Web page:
Perhaps proving only that you can’t beat free, Amazon Studio’s first entry into originals, political satire “Alpha House,” has ranked as the top TV series on the e-retailer’s paid and subscription video services since the second and third episodes debuted Friday.
Amazon — like Netflix — does not release specific viewing metrics. But Amazon does rank video titles by popularity, and “Alpha House” instantly topped the TV series category on the Amazon Video chart after the site made the second and third eps available free for anyone to watch in the early morning of Nov. 15.
The real test for Amazon’s originals strategy will begin when it releases new episodes of the 11-part series on a weekly basis, starting this Friday. Those will be available only to members of Prime, Amazon’s free two-day shipping program that costs $79 per year (as well as Amazon’s LoveFilm service in the U.K.).
Amazon spurned the “binge-viewing” strategy favored by Netflix, which has released all episodes of a series at once. Amazon’s sampling strategy is to let viewers “try out the shows and get to know the characters,” according to studio chief Roy Price — and, he hopes, convince some number of them to sign up for Prime.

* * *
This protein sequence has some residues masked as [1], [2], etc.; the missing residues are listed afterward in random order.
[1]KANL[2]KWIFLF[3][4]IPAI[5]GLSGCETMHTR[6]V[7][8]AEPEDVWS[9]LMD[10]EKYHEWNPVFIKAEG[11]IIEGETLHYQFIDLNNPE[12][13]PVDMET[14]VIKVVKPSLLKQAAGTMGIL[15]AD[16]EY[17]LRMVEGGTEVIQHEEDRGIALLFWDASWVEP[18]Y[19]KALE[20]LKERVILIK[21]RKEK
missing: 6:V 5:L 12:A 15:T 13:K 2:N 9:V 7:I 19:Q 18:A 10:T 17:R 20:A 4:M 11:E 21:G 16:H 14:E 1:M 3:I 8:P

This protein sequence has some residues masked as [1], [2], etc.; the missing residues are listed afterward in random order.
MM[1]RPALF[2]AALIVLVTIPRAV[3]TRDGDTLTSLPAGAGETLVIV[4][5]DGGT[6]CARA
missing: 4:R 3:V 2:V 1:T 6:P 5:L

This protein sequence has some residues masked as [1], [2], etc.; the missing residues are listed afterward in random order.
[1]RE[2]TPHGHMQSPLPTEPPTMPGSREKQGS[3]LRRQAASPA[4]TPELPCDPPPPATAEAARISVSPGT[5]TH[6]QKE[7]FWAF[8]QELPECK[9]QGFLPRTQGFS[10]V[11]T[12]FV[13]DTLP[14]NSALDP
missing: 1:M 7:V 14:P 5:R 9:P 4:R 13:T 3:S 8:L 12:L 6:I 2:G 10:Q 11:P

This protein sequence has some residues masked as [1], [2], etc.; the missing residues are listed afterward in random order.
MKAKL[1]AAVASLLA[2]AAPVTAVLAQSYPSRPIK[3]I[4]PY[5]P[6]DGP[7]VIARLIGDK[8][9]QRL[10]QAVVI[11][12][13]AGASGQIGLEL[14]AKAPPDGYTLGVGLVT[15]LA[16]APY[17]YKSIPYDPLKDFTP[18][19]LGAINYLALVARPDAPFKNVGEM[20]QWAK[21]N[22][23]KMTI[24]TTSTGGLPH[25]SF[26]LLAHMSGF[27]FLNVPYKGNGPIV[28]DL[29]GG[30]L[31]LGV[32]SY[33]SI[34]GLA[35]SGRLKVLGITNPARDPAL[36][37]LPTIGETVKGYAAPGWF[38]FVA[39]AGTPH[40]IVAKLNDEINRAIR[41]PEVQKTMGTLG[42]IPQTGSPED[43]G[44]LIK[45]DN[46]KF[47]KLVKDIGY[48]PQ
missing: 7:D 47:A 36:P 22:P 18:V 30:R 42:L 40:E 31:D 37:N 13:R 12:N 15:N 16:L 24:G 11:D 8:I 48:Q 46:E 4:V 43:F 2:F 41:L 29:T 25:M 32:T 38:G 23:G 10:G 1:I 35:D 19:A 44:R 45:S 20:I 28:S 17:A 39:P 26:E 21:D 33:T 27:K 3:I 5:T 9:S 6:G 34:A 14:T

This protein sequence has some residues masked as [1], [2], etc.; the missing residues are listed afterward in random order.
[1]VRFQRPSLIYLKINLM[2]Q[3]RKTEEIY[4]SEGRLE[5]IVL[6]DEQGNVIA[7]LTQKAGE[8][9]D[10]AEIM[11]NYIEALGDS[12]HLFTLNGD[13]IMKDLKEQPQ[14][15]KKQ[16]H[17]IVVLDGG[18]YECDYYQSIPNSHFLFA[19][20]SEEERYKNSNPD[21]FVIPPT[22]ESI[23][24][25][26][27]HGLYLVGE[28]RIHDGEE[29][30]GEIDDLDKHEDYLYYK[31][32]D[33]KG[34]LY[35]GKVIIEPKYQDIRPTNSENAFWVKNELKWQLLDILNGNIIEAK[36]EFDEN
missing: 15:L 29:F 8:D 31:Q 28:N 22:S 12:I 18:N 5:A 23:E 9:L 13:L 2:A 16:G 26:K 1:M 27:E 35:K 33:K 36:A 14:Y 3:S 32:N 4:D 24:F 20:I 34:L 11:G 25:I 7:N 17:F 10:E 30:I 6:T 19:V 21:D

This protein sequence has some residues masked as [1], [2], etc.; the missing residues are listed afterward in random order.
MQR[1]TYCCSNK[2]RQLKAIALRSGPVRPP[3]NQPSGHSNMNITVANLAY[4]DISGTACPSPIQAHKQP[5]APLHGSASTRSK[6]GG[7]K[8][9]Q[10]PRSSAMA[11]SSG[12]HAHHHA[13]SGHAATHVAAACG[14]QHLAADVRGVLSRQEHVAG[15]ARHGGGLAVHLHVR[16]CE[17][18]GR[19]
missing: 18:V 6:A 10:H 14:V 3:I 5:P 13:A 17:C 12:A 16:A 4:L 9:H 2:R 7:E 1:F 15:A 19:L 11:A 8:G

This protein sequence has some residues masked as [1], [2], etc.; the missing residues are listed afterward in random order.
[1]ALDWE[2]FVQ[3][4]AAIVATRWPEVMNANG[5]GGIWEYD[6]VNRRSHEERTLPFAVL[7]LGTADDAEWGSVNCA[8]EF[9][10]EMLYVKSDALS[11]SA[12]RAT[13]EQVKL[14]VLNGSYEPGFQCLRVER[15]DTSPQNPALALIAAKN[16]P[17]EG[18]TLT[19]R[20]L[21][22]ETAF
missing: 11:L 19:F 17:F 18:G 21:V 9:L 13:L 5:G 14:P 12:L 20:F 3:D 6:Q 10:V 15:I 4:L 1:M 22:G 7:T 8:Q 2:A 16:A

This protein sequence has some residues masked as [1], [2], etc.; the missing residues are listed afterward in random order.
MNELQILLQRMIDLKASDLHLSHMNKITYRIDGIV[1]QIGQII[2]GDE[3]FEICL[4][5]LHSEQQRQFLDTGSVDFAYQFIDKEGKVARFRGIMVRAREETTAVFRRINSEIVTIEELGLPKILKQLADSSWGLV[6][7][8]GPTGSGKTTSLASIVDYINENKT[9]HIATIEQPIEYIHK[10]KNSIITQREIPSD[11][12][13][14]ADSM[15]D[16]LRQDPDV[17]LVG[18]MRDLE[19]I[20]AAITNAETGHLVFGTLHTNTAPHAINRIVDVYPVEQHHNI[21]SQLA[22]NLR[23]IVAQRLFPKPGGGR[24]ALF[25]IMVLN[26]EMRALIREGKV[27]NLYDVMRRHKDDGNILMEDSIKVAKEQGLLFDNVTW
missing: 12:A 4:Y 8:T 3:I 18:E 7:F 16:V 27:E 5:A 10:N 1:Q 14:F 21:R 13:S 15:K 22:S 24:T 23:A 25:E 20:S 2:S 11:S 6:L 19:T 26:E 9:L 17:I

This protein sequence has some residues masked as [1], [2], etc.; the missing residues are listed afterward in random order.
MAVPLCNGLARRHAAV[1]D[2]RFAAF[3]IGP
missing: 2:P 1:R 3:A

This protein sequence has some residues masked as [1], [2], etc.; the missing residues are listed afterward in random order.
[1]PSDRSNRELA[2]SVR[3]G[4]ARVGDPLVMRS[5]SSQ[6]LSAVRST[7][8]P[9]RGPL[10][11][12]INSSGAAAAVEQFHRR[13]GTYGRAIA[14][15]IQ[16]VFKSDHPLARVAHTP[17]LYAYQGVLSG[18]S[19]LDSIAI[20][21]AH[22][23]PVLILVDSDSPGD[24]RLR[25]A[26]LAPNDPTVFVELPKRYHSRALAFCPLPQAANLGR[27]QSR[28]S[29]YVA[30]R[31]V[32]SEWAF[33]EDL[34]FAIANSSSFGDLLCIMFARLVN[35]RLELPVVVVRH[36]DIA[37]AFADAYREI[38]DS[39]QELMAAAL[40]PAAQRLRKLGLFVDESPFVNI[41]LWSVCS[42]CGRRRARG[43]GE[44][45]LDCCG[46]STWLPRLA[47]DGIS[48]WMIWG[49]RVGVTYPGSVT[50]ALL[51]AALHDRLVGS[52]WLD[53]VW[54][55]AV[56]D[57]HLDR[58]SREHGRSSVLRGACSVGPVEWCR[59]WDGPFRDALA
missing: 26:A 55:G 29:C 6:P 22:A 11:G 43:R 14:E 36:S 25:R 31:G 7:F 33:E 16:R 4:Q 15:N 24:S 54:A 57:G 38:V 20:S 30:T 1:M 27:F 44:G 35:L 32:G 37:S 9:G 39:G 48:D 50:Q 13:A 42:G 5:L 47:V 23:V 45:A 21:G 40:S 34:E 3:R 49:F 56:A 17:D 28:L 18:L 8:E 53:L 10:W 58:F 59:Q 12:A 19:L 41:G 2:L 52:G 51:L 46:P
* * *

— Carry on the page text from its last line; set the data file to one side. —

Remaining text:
By following traditional TV’s weekly spacing of eps, Amazon wants customers to “chat about the shows and build up anticipation,” Price says.
“Alpha House,” penned by “Doonesbury” creator Garry Trudeau, stars John Goodman as a GOP senator who bunks with three other Republican pols in a D.C. townhouse. Amazon Studios will bow its second original series, Silicon Valley comedy “Betas,” on Nov. 22 with the first three eps also free for all to view.
According to Amazon, among TV shows available on Prime Instant Video, “Alpha House” is currently more popular than shows including “Falling Skies” and “Downton Abbey.” Across all video selections, only “Skyfall,” the latest in the James Bond franchise, has been viewed more.
Amazon has heavily promoted the free episodes of “Alpha House” on its homepage and video subsite, as well as on its Instant Video apps and through an online ad campaign.
In another difference with Netflix, Amazon released pilots of 14 shows earlier this year for free and incorporated user feedback to decide which ones to greenlight. Amazon Studios also owns the shows it’s creating, or has co-production deals for them, whereas Netflix has cut licensing deals for TV series, specials and documentaries.